Musings on the 8 Limbs: Asana

Mandi on the mountain

Patanjali's eight steps or limbs leading to liberation brings us to number three: Asana. We all think we understand asana. Many great teachers have outlined various yoga poses that can provide physical, mental and spiritual benefits. When I first began my yoga studies, I researched Iyengar's Light on Yoga as if it were a yogic bible. (And if you haven't read this book and are interested in yoga, I highly recommend it.)

If I were to give you MY definition of asana, I would define it as a posture that creates an energetic shift in the body. Being a sensitive person, I feel energy very profoundly and can attest that holding your body in a certain way DOES create a shift. Not only can the postures shift the way you breathe and react on a very physical level, but they affect the 72,000 energetic nadis that carry prana or life force to every cell in the body. I like to imagine that a yoga practice helps bring my cells into harmony, and I'll often ask students to visualize this as well. Every pose, every movement we make -- whether choreographed or not -- is affecting your energy. If you've taken a Yin class with me, you'll often hear me talking about how certain poses or sequences will enhance organ function in subtle or deep ways. And I can attest to this not only in my own body, but in the responses from students when they tell me about the healing effects.

The classic definition of asana as outlined in the Yoga Sutras and other ancient texts is simply a "seat." And this is incredibly important and intentional. In order to achieve liberation from a yogic perspective, you must be positioned in a way that allows energy to flow. Once we journey to the subsequent limbs, such as Pranayama, it will be clear that these practices are more effective when the body is appropriately prepared.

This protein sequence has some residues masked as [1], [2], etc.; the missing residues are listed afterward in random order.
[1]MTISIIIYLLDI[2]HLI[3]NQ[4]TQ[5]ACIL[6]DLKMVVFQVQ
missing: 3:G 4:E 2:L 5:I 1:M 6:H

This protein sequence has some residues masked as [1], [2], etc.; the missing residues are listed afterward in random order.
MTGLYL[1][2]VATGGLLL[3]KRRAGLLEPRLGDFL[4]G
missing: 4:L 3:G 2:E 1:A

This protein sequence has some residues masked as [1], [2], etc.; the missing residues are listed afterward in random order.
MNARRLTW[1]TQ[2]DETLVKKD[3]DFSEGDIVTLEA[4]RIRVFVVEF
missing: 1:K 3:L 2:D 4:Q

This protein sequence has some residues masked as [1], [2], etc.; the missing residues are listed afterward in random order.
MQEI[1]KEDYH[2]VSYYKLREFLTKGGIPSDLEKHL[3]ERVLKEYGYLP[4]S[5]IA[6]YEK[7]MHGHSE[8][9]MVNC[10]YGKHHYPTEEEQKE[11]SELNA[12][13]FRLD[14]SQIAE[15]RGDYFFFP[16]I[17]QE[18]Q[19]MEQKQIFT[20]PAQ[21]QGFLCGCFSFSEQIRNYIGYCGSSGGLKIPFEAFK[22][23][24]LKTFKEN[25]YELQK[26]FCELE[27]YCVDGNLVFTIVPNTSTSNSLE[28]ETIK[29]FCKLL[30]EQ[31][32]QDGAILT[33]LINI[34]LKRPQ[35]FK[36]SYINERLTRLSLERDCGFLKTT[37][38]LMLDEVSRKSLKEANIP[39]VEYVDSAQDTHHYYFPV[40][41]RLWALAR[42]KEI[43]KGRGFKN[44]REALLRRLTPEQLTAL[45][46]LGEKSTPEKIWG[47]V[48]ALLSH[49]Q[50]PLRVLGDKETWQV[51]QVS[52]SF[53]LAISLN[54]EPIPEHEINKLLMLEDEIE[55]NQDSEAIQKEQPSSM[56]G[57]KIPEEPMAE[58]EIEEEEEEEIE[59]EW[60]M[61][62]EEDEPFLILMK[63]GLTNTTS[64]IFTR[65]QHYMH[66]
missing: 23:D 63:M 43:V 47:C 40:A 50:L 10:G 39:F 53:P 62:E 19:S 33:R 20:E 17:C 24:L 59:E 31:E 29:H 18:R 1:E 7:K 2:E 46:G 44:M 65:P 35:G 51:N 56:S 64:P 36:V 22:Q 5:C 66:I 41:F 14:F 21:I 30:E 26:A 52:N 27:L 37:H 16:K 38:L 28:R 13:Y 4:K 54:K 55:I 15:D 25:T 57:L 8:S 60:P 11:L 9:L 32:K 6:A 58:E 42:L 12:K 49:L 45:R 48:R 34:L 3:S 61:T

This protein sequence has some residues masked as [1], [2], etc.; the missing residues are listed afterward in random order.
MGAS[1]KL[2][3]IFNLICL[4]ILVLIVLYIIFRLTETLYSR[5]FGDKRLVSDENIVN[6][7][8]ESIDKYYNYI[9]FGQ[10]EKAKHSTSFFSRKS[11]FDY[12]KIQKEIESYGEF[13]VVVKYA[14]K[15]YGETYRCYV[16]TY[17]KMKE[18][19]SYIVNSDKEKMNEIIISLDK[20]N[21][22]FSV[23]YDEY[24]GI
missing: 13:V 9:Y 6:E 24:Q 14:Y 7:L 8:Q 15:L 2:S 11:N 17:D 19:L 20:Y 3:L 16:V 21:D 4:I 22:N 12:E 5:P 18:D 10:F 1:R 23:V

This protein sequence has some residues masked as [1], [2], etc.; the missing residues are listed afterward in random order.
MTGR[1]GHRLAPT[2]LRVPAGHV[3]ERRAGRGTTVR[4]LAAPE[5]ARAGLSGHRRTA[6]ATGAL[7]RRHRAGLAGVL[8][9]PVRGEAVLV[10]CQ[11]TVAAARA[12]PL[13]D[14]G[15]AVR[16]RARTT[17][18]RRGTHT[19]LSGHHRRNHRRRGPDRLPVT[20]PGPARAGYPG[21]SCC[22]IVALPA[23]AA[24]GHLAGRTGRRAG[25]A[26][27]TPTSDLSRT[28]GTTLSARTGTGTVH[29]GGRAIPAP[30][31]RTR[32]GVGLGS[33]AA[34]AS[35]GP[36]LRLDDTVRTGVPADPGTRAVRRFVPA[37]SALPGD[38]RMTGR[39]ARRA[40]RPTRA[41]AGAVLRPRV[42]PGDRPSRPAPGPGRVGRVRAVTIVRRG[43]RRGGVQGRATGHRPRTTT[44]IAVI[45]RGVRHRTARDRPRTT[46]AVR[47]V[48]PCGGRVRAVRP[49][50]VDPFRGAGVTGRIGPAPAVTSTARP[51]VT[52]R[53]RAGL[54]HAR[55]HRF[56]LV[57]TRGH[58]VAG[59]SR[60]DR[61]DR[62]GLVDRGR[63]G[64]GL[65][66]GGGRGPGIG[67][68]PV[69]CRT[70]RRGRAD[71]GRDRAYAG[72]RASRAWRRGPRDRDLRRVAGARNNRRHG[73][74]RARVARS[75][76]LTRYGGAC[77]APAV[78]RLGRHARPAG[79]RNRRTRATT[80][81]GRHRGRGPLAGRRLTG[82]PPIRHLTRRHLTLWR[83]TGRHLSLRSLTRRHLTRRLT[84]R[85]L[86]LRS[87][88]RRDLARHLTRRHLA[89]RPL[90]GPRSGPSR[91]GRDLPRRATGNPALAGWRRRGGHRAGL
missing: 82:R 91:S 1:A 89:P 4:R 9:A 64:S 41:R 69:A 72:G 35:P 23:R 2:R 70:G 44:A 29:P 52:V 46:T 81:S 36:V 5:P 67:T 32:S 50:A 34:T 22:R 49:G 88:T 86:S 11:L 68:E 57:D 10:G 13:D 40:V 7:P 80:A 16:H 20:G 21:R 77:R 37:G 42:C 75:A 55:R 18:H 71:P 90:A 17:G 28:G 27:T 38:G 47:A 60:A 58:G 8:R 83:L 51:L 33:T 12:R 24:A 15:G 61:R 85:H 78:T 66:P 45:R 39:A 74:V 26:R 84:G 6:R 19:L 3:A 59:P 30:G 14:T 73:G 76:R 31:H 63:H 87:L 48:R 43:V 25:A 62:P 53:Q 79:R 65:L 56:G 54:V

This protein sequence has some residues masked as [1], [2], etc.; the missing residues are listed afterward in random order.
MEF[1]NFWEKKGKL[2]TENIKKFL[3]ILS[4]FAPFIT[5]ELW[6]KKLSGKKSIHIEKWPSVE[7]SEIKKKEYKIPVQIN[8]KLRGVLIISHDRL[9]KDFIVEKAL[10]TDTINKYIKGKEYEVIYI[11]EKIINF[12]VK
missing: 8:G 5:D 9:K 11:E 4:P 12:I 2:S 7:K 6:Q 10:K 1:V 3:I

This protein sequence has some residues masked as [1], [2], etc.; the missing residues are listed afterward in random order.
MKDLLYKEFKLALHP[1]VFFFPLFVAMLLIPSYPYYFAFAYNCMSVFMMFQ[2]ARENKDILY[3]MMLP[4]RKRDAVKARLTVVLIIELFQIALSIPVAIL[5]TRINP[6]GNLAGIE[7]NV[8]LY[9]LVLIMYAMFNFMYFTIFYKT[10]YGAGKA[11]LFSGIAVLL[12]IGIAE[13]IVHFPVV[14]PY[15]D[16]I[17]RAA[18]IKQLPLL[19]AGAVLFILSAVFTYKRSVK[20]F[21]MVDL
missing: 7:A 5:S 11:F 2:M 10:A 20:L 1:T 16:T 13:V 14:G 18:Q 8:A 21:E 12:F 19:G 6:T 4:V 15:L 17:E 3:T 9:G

In many of the ancient yogic traditions, the sequencing of poses was designed to achieve comfort in a steady seat for meditation. My teacher, Lucy Cimini, often talks about how the early yogis watched the movement of animals to see how they achieved comfort for long periods of time, and then they created or adapted similar poses. Again, this is all about energy. If you're in a seated position for a long period of time, and you feel uncomfortable, where is your energy going? The discomfort is created from energy, the reaction creates more energy, and your thoughts are then directed towards that energy. The yoga poses help us prepare the body for a steady flow of energy so we can achieve a sense of liberation.

I have experienced and witnessed many accounts of people feeling intense releases in yoga poses, surfacing emotions, uncovering stuck trauma, or experiencing that sensation of pranic release for the first time. The poses are POWERFUL in the ways they shift or free energy in the body. And the ancient yogis considered the body a physical representation of our soul, and revered it as a temple that must be taken care of and presented in the image of divinity.

Since I was a child, I have been determined to take care of my body and maintain health. Partly because I want to be 90 years old and still doing handstands in my kitchen and hiking up mountains, but also because I want to feel good at all times. I don't want to be uncomfortable in my body. I want to live life to the fullest. That is my liberation. 

I would also encourage people to view asana from the energetic perspective and be curious about different yoga practices. I know that if I do the same poses in the same way every day, energy can stagnate in other parts of the body. I also know that feelings of resistance about certain poses can often mean that I need to practice those the most. And the same goes for fast-paced versus slow-paced, flow versus stillness. And FEEL the shift in your body after a pose. When you become more aware of energy and the resonance of a yoga postures, you will fall in love with the practice all over again. 

I fall back in love with it every day. :)

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Mandi Garrison